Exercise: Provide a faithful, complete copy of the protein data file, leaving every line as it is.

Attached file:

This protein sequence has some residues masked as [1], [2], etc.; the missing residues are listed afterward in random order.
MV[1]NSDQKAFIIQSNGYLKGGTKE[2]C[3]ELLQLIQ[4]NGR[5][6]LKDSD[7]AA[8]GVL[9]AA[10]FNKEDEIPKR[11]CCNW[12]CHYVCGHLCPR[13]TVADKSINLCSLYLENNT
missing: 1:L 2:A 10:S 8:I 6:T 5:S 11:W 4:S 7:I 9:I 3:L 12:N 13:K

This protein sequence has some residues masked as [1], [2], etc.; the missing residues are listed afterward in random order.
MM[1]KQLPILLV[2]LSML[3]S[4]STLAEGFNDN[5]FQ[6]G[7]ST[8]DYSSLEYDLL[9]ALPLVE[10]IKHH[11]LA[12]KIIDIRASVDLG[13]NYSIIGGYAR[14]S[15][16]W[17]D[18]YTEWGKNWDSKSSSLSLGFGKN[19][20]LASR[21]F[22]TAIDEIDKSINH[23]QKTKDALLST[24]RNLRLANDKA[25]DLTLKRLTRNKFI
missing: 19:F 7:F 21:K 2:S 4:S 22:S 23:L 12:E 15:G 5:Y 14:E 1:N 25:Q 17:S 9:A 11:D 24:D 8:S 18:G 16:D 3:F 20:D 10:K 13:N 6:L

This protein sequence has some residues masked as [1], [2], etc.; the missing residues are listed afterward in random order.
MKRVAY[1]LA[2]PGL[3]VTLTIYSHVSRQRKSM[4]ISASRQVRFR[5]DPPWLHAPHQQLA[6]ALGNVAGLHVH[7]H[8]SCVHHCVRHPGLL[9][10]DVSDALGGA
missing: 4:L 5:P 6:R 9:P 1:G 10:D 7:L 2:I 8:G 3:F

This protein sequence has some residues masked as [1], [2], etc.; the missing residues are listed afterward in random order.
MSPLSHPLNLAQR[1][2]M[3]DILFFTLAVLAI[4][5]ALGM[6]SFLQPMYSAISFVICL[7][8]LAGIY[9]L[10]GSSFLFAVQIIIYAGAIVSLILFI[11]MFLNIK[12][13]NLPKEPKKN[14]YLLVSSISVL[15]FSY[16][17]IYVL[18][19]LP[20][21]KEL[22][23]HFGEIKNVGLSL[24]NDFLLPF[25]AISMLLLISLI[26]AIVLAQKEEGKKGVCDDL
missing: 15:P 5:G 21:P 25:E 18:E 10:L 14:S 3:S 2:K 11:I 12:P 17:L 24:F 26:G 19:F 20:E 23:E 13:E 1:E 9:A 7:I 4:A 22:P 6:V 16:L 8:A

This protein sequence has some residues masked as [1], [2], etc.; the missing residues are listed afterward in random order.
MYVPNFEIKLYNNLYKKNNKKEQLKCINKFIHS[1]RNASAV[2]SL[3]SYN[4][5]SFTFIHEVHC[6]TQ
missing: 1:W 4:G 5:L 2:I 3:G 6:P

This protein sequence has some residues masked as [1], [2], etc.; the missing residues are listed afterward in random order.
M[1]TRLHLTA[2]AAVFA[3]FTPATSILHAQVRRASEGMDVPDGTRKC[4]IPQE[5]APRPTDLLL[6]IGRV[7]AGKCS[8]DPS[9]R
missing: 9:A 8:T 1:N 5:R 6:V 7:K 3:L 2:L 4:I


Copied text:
This protein sequence has some residues masked as [1], [2], etc.; the missing residues are listed afterward in random order.
MV[1]NSDQKAFIIQSNGYLKGGTKE[2]C[3]ELLQLIQ[4]NGR[5][6]LKDSD[7]AA[8]GVL[9]AA[10]FNKEDEIPKR[11]CCNW[12]CHYVCGHLCPR[13]TVADKSINLCSLYLENNT
missing: 1:L 2:A 10:S 8:I 6:T 5:S 11:W 4:S 7:I 9:I 3:L 12:N 13:K

This protein sequence has some residues masked as [1], [2], etc.; the missing residues are listed afterward in random order.
MM[1]KQLPILLV[2]LSML[3]S[4]STLAEGFNDN[5]FQ[6]G[7]ST[8]DYSSLEYDLL[9]ALPLVE[10]IKHH[11]LA[12]KIIDIRASVDLG[13]NYSIIGGYAR[14]S[15][16]W[17]D[18]YTEWGKNWDSKSSSLSLGFGKN[19][20]LASR[21]F[22]TAIDEIDKSINH[23]QKTKDALLST[24]RNLRLANDKA[25]DLTLKRLTRNKFI
missing: 19:F 7:F 21:K 2:S 4:S 22:S 23:L 12:E 15:G 5:Y 14:E 1:N 25:Q 17:S 9:A 11:D 24:D 8:S 18:G 16:D 3:F 20:D 10:K 13:N 6:L

This protein sequence has some residues masked as [1], [2], etc.; the missing residues are listed afterward in random order.
MKRVAY[1]LA[2]PGL[3]VTLTIYSHVSRQRKSM[4]ISASRQVRFR[5]DPPWLHAPHQQLA[6]ALGNVAGLHVH[7]H[8]SCVHHCVRHPGLL[9][10]DVSDALGGA
missing: 4:L 5:P 6:R 9:P 1:G 10:D 7:L 2:I 8:G 3:F

This protein sequence has some residues masked as [1], [2], etc.; the missing residues are listed afterward in random order.
MSPLSHPLNLAQR[1][2]M[3]DILFFTLAVLAI[4][5]ALGM[6]SFLQPMYSAISFVICL[7][8]LAGIY[9]L[10]GSSFLFAVQIIIYAGAIVSLILFI[11]MFLNIK[12][13]NLPKEPKKN[14]YLLVSSISVL[15]FSY[16][17]IYVL[18][19]LP[20][21]KEL[22][23]HFGEIKNVGLSL[24]NDFLLPF[25]AISMLLLISLI[26]AIVLAQKEEGKKGVCDDL
missing: 15:P 5:G 21:P 25:E 18:E 10:L 14:S 3:S 2:K 11:I 12:P 17:L 24:F 26:G 19:F 20:E 23:E 13:E 1:E 9:A 7:I 4:A 22:P 6:V 16:L 8:A

This protein sequence has some residues masked as [1], [2], etc.; the missing residues are listed afterward in random order.
MYVPNFEIKLYNNLYKKNNKKEQLKCINKFIHS[1]RNASAV[2]SL[3]SYN[4][5]SFTFIHEVHC[6]TQ
missing: 1:W 4:G 5:L 2:I 3:G 6:P

This protein sequence has some residues masked as [1], [2], etc.; the missing residues are listed afterward in random order.
M[1]TRLHLTA[2]AAVFA[3]FTPATSILHAQVRRASEGMDVPDGTRKC[4]IPQE[5]APRPTDLLL[6]IGRV[7]AGKCS[8]DPS[9]R
missing: 9:A 8:T 1:N 5:R 6:V 7:K 3:L 2:L 4:I